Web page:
For patients who may benefit from a major liver operation to treat cancer, an open abdominal procedure is often the only option. However, a minimally invasive approach that avoids the large open incision may soon be a viable alternative, according to results from a multicenter study presented at the 2016 Clinical Congress of the American College of Surgeons (ACS).
The researchers evaluated 1,015 major liver resections (hepatectomies) performed in 2014 at 65 hospitals that participate in the American College of Surgeons National Surgical Quality Improvement Program (ACS NSQIP®) Hepatopancreaticobiliary Collaborative. Of those procedures, 13 percent, or 132, were performed using minimally invasive surgery (MIS), the rest were performed using open operations. This research is the largest multicenter study to date evaluating outcomes after MIS major liver resection.
"Major hepatectomy is a high-risk procedure used to remove approximately half of a patient's liver and is the treatment of choice for many cancers involving the liver," according to lead investigator Lucas W. Thornblade, MD, a general surgery resident at the University of Washington, Seattle. "Our study results showed that the odds of serious morbidity, including major bleeding, serious infections, organ failure, and death, were significantly lower after major liver resection performed by MIS."
In this study, the odds of death or serious complications in the short term for liver cancer patients who had MIS was about half that of those who had the conventional open procedure. Risk of bile leak, liver failure, a second operation, or readmission were similar between the two types of operations.
Dr. Thornblade and his coauthors undertook the study to evaluate the use of MIS in more challenging cases. "There has not been convincing evidence to support the routine use of MIS in these more challenging liver resections," Dr. Thornblade said. "But the ACS NSQIP registry recently began collecting data on hepatectomies. This new data presented a unique opportunity to look at a larger group of patients who are having these more challening operations," he explained.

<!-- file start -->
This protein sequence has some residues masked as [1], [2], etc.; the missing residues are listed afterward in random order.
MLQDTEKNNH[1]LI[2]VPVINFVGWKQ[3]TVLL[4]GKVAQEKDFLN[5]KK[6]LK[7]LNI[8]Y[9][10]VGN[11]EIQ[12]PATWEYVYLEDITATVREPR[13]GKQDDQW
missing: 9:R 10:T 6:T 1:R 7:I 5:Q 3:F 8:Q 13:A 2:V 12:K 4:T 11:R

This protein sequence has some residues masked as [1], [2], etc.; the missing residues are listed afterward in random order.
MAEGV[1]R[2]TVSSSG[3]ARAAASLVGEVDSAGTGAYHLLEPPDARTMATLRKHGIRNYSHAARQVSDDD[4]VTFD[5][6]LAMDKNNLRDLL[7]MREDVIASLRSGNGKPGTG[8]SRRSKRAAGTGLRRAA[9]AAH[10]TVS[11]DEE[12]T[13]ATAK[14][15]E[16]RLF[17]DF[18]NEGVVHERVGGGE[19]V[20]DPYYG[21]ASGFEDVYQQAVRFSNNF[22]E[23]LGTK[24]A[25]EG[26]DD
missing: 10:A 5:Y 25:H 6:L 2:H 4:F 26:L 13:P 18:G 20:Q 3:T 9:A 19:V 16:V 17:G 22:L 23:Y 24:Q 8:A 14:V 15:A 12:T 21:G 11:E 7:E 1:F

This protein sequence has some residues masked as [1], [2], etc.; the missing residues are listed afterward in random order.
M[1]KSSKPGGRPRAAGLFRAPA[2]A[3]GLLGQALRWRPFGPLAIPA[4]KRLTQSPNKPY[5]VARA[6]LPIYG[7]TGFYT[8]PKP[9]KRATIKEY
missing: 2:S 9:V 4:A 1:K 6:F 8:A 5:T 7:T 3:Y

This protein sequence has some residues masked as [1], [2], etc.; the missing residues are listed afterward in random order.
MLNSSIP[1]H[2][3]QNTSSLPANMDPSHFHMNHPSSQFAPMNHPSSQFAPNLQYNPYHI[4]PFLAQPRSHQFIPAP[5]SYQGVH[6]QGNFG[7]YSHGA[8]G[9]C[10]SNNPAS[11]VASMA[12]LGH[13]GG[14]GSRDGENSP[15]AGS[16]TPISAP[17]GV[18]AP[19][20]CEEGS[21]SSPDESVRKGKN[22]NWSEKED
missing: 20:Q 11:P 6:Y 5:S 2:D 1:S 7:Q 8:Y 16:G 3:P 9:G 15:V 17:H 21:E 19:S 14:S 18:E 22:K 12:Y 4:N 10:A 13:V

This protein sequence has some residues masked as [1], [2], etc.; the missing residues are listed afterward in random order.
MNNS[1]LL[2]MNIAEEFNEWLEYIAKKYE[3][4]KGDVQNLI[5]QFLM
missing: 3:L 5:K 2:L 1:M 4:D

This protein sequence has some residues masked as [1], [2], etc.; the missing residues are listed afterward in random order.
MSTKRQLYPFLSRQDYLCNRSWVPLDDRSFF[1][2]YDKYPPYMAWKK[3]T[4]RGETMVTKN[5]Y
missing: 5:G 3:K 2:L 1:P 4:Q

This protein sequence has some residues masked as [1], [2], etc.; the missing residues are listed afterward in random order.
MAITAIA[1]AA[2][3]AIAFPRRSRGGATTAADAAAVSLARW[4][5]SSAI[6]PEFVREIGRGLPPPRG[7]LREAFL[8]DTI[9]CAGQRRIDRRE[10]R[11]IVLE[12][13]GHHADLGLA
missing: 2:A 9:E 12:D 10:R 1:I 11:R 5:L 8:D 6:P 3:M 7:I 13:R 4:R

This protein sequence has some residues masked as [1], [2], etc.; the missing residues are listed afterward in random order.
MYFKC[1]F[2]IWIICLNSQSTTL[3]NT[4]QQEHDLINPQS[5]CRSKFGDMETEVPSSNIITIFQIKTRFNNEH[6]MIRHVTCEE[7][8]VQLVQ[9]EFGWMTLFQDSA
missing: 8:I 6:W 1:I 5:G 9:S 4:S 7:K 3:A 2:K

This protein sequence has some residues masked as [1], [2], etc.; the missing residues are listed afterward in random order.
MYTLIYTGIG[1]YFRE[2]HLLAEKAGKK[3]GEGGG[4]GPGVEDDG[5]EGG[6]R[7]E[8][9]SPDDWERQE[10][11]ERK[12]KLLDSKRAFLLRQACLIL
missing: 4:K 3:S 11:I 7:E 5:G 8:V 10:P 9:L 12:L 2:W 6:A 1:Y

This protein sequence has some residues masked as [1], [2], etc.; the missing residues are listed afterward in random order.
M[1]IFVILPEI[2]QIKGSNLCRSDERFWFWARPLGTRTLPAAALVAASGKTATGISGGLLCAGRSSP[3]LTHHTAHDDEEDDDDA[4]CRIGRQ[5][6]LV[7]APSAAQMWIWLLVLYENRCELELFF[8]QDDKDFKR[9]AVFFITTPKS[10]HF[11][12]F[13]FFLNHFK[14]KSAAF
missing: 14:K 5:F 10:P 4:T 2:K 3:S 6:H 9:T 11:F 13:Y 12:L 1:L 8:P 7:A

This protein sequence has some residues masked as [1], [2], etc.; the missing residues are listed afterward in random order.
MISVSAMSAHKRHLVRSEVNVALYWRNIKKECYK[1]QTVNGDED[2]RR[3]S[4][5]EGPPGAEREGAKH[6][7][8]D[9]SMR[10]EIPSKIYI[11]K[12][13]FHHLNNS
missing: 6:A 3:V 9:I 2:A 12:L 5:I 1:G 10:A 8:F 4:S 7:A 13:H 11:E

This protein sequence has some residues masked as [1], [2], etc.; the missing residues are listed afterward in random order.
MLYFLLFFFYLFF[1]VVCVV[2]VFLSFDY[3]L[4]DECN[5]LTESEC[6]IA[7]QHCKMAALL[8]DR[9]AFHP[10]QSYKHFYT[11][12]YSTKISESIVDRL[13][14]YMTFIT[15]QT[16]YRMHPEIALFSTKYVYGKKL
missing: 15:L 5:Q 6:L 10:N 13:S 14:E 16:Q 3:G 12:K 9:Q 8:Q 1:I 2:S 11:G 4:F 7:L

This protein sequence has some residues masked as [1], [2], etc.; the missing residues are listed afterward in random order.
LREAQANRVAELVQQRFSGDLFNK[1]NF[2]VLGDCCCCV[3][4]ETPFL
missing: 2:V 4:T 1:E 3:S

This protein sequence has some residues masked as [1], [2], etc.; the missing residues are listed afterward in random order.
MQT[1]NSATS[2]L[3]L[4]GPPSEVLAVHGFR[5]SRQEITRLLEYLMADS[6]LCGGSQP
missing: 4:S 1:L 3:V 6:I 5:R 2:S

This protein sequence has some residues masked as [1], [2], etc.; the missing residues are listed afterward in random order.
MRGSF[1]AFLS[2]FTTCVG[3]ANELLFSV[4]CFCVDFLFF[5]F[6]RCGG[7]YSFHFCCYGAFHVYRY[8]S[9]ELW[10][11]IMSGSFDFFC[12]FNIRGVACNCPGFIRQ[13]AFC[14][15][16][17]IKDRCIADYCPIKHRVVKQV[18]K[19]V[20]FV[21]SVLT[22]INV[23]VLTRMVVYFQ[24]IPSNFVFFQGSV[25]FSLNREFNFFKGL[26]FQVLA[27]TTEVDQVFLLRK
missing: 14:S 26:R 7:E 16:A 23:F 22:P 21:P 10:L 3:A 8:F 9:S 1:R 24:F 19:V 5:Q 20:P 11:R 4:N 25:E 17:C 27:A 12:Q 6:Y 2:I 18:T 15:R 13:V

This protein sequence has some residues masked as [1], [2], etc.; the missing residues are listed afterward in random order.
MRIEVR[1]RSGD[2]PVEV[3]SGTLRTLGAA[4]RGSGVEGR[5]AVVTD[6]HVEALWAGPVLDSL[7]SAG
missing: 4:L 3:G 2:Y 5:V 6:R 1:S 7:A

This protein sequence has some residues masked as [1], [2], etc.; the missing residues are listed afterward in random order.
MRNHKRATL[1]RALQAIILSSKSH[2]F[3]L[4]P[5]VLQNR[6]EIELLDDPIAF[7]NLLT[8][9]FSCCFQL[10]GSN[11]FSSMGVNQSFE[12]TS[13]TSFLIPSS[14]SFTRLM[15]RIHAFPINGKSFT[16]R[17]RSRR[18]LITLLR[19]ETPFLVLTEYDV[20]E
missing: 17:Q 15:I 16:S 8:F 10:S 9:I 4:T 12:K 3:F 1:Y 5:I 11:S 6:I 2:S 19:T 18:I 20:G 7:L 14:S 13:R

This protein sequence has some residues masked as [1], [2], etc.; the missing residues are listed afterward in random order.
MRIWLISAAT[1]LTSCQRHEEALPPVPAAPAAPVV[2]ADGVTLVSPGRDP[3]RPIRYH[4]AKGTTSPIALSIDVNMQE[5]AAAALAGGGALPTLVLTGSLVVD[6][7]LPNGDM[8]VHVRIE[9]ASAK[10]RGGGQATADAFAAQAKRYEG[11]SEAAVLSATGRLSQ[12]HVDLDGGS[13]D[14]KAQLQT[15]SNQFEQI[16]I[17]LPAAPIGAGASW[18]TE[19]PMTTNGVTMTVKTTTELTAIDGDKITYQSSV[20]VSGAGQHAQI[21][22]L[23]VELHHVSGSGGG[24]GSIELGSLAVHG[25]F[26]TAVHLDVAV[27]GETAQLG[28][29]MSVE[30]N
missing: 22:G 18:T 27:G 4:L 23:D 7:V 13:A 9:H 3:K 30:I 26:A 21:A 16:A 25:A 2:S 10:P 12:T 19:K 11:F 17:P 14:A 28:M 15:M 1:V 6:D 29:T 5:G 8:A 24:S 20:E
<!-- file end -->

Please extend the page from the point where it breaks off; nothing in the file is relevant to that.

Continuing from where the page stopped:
During MIS, the surgeon inserts instruments through small incisions, or ports, and with the guidance of a camera, controls the surgical instruments inside the abdominal cavity to perform the steps of surgery.
The advantages of MIS are well known. While the carbon dioxide gas used to inflate the abdominal cavity during MIS helps to lessen blood loss, MIS liver resection has some inherent challenges, according to Dr. Thornblade. "When performing MIS, the surgeon has limited access to control the blood vessels and that limitation certainly presents a risk of major bleeding," he said. "Also, the ability to expose the targeted part of the organ during MIS is different than it is with an open liver procedure."
The location of the tumor and its relationship to major blood vessels are factors the surgeon takes into consideration when deciding if MIS is feasible. Hence, depending on the surgeon's experience and comfort level, MIS may only be an option when the tumor is accessible with the surgical instruments.
Another challenge is that MIS liver procedures are not widely available. "One factor that may limit the ability of a patient to undergo MIS liver resection is access to a surgeon who is trained in this procedure," Dr. Thornblade said. "There is a significant learning curve to mastering MIS approaches to liver resection, and in order to see enough cases to become skillful in MIS resection, liver surgeons need to practice in a high-volume setting."
Last year, an expert panel on minimally invasive surgery, the Second International Consensus Conference on Laparoscopic Liver Resection, issued a statement that MIS for major liver resection is still considered an innovative procedure. "Our study helps to contribute to that fund of knowledge," Dr. Thornblade said. "Our findings indicate that the odds of a favorable outcome for MIS major liver resection are significantly better, in selected cases, among surgeons who participate in NSQIP."
"However, more information is needed on long-term disease recurrence and survival after MIS liver procedures," Dr. Thornblade said. "There may come a time in the United States when we are interested in developing a trial to look at long-term outcomes with MIS liver resection."
Study coauthors are Xi Shi; Alex Ruiz; David R. Flum, MD, MPH, FACS; and James O. Park, MD, FACS.
"FACS" designates that a surgeon is Fellow of the American College of Surgeons.
About the American College of Surgeons
The American College of Surgeons is a scientific and educational organization of surgeons that was founded in 1913 to raise the standards of surgical practice and improve the quality of care for surgical patients. The College is dedicated to the ethical and competent practice of surgery. Its achievements have significantly influenced the course of scientific surgery in America and have established it as an important advocate for all surgical patients. The College has more than 80,000 members and is the largest organization of surgeons in the world. For more information, visit http://www.facs.org.